Djokovic, whose ant-vaccine and pro-COVIDiot actions have seen him in the news, was disqualified from the US Open for ‘physical abuse’.
The favourite to win the tournament after Federer and Nadal pulled out, Djokovic had entered the tournament unbeaten with a 23-0 record.
However, Djokovic defaulted after hitting a line judge with a ball he struck towards the back of the court which is perhaps the most expensive mistake in tennis history.
What did the US Open say?
In accordance with the Grand Slam rule book, following his actions of intentionally hitting a ball dangerously or recklessly within the court or hitting a ball with negligent disregard of the consequences, the U.S. Open tournament referee defaulted Novak Djokovic from the 2020 U.S. Open. Because he was defaulted, Djokovic will lose all ranking points earned at the U.S. Open and will be fined the prize money won at the tournament in addition to any or all fines levied with respect to the offending incident.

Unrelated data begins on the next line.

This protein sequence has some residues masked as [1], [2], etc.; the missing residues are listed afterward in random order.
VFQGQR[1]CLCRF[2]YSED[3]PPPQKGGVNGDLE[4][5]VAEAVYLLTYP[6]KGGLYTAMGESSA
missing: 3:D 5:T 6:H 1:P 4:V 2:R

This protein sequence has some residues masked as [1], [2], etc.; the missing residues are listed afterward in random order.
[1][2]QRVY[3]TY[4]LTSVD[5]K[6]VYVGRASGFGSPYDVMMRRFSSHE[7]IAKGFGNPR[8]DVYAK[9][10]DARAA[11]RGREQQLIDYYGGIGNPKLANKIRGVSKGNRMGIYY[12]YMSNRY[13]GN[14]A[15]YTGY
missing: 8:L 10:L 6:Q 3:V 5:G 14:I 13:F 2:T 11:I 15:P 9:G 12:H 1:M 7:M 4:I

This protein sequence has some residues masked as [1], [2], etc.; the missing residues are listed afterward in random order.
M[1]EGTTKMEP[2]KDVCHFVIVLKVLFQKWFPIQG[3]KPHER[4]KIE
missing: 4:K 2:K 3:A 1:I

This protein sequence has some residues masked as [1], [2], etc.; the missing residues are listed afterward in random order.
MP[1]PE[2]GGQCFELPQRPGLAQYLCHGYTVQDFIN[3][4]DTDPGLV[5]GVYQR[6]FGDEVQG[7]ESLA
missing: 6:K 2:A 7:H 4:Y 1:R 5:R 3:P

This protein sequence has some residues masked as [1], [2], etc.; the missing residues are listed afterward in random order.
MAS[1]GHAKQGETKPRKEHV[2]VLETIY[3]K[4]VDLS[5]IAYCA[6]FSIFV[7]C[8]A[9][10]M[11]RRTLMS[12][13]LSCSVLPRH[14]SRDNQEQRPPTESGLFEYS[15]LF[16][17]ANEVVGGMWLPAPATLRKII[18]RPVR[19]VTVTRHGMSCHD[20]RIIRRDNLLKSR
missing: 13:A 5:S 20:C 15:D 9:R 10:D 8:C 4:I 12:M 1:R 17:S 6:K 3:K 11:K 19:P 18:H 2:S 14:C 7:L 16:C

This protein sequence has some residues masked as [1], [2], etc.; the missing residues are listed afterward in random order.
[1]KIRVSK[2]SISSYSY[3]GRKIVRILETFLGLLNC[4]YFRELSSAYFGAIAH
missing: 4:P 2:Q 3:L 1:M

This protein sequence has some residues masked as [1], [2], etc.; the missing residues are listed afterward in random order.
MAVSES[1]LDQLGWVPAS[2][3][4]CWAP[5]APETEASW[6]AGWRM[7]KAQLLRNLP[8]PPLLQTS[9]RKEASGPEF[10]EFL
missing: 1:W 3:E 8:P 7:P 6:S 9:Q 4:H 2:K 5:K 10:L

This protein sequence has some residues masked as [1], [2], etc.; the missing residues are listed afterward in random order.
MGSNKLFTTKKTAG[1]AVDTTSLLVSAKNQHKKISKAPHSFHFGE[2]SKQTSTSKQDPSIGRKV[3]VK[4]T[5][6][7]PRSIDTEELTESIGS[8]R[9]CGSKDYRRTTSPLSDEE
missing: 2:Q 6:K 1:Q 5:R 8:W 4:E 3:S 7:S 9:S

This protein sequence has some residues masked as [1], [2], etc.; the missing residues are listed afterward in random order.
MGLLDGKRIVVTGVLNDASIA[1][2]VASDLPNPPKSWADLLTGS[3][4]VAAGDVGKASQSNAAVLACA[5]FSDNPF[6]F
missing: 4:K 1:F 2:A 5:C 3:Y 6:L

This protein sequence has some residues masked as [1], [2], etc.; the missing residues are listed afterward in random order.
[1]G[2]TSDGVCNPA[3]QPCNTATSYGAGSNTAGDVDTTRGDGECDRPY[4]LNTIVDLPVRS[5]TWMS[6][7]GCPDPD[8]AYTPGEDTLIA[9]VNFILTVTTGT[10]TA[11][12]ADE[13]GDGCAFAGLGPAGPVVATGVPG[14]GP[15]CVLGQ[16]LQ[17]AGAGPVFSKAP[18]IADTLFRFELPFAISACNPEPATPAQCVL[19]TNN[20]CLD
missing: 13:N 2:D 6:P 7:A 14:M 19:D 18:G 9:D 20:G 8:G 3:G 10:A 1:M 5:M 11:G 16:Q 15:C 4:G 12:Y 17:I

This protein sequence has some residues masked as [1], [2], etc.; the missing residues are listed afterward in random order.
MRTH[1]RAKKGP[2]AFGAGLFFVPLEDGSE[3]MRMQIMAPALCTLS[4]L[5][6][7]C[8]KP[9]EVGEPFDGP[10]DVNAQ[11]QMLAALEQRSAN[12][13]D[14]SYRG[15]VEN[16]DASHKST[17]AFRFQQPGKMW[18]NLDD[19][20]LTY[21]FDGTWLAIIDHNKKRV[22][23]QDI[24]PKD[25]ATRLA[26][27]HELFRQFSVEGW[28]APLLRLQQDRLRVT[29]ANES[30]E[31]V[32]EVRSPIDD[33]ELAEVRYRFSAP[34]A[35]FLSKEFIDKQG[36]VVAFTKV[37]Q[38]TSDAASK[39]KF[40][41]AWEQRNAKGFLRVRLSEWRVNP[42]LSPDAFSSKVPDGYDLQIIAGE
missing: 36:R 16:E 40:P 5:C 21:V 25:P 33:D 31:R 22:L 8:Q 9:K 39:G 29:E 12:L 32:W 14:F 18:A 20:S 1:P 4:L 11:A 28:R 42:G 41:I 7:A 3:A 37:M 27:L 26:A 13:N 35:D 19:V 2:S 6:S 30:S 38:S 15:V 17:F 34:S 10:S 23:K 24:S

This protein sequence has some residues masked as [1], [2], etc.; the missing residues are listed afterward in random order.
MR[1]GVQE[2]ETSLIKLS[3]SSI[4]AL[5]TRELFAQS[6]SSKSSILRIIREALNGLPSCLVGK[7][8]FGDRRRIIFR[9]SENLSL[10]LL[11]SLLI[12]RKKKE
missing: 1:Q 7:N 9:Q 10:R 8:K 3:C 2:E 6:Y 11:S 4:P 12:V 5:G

It fell under the Grand Slam rule boko’s definition of ‘physical abuse’, which states that a player shouldn’t at any time ‘physically abuse any official, opponent, spectator or person within the tournament site’.
What does the rule book say?
Players shall not at any time physically abuse any official, opponent, spectator or other person within the precincts of the tournament site. Violation of this Section shall subject a player to a fine up to $20,000 for each violation. In addition, if such violation occurs during a match (including the warmup), the player shall be penalised in accordance with the Point Penalty Schedule hereinafter set forth. In circumstances that are flagrant and particularly injurious to the success of a tournament, or are singularly egregious, a single violation of this Section shall also constitute the Major Offence of “Aggravated Behaviour” and shall be subject to the additional penalties hereinafter set forth. For the purposes of this Rule, physical abuse is the unauthorised touching of an official, opponent, spectator or other person.
Tim Henman, who was disqualified from Wimbledon in 1995 called it a fair decision. Henman told Amazon Prime: "He was not aiming for the official, but you're responsible for your actions. There was no other consequence. We saw a couple of points earlier when he whacked the ball into the advertising hoardings. He was frustrated."